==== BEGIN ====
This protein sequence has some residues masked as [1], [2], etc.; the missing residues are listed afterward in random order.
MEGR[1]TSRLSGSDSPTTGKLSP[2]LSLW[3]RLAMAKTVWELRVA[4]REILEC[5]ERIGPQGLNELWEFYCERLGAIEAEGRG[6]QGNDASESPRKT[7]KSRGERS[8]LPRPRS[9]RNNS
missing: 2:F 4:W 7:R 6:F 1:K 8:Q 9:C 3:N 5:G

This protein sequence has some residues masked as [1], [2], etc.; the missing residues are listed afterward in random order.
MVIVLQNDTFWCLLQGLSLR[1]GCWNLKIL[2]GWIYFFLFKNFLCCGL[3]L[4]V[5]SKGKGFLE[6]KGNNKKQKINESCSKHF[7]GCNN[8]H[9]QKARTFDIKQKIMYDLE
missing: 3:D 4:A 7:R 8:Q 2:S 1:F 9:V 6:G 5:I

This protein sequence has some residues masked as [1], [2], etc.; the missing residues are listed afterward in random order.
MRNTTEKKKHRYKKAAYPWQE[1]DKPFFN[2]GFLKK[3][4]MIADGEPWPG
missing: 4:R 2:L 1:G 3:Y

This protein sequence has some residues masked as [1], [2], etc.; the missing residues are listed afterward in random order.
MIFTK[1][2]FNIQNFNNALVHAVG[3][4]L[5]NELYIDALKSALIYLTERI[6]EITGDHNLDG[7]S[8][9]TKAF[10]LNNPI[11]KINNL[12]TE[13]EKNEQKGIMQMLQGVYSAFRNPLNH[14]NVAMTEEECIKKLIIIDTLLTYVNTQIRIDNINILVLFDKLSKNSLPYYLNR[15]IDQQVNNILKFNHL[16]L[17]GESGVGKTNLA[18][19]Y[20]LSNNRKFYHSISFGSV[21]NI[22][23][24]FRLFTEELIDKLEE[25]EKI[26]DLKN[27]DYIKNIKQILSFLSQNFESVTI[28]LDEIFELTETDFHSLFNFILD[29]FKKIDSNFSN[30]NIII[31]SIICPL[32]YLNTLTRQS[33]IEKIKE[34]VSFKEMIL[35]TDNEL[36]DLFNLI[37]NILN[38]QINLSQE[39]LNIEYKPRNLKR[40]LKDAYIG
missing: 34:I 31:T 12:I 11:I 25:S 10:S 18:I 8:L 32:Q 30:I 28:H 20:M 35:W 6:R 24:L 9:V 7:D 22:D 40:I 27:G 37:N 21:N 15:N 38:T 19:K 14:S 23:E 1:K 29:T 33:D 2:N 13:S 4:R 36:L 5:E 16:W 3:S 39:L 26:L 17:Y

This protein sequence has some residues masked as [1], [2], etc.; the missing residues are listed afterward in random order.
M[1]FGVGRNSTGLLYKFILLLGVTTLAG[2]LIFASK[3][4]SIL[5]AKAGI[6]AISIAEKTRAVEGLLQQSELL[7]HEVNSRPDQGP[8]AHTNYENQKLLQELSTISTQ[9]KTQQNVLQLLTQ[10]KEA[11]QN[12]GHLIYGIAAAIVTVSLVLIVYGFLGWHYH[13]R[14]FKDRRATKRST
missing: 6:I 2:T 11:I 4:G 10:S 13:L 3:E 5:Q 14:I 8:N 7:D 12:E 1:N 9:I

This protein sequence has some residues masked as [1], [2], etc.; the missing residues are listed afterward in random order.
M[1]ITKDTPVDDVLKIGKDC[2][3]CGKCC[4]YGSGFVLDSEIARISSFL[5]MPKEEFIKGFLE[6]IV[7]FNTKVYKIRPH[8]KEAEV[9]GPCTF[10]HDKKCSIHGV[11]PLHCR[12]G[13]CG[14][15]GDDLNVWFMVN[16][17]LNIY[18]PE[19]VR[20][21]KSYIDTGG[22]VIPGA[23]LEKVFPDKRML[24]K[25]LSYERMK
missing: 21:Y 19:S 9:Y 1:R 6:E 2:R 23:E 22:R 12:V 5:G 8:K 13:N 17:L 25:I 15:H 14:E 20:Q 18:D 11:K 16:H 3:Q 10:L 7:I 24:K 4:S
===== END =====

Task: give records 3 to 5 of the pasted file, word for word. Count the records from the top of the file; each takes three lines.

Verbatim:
This protein sequence has some residues masked as [1], [2], etc.; the missing residues are listed afterward in random order.
MRNTTEKKKHRYKKAAYPWQE[1]DKPFFN[2]GFLKK[3][4]MIADGEPWPG
missing: 4:R 2:L 1:G 3:Y

This protein sequence has some residues masked as [1], [2], etc.; the missing residues are listed afterward in random order.
MIFTK[1][2]FNIQNFNNALVHAVG[3][4]L[5]NELYIDALKSALIYLTERI[6]EITGDHNLDG[7]S[8][9]TKAF[10]LNNPI[11]KINNL[12]TE[13]EKNEQKGIMQMLQGVYSAFRNPLNH[14]NVAMTEEECIKKLIIIDTLLTYVNTQIRIDNINILVLFDKLSKNSLPYYLNR[15]IDQQVNNILKFNHL[16]L[17]GESGVGKTNLA[18][19]Y[20]LSNNRKFYHSISFGSV[21]NI[22][23][24]FRLFTEELIDKLEE[25]EKI[26]DLKN[27]DYIKNIKQILSFLSQNFESVTI[28]LDEIFELTETDFHSLFNFILD[29]FKKIDSNFSN[30]NIII[31]SIICPL[32]YLNTLTRQS[33]IEKIKE[34]VSFKEMIL[35]TDNEL[36]DLFNLI[37]NILN[38]QINLSQE[39]LNIEYKPRNLKR[40]LKDAYIG
missing: 34:I 31:T 12:I 11:I 25:S 10:S 18:I 8:L 32:Q 30:I 28:H 20:M 35:W 6:R 24:L 9:V 7:D 22:D 40:I 27:G 37:N 21:N 15:N 38:T 19:K 14:S 23:E 1:K 29:T 33:D 2:N 13:S 4:R 36:L 5:E 16:W 3:S 39:L 26:L 17:Y

This protein sequence has some residues masked as [1], [2], etc.; the missing residues are listed afterward in random order.
M[1]FGVGRNSTGLLYKFILLLGVTTLAG[2]LIFASK[3][4]SIL[5]AKAGI[6]AISIAEKTRAVEGLLQQSELL[7]HEVNSRPDQGP[8]AHTNYENQKLLQELSTISTQ[9]KTQQNVLQLLTQ[10]KEA[11]QN[12]GHLIYGIAAAIVTVSLVLIVYGFLGWHYH[13]R[14]FKDRRATKRST
missing: 6:I 2:T 11:I 4:G 10:S 13:L 3:E 5:Q 14:I 8:N 7:D 12:E 1:N 9:I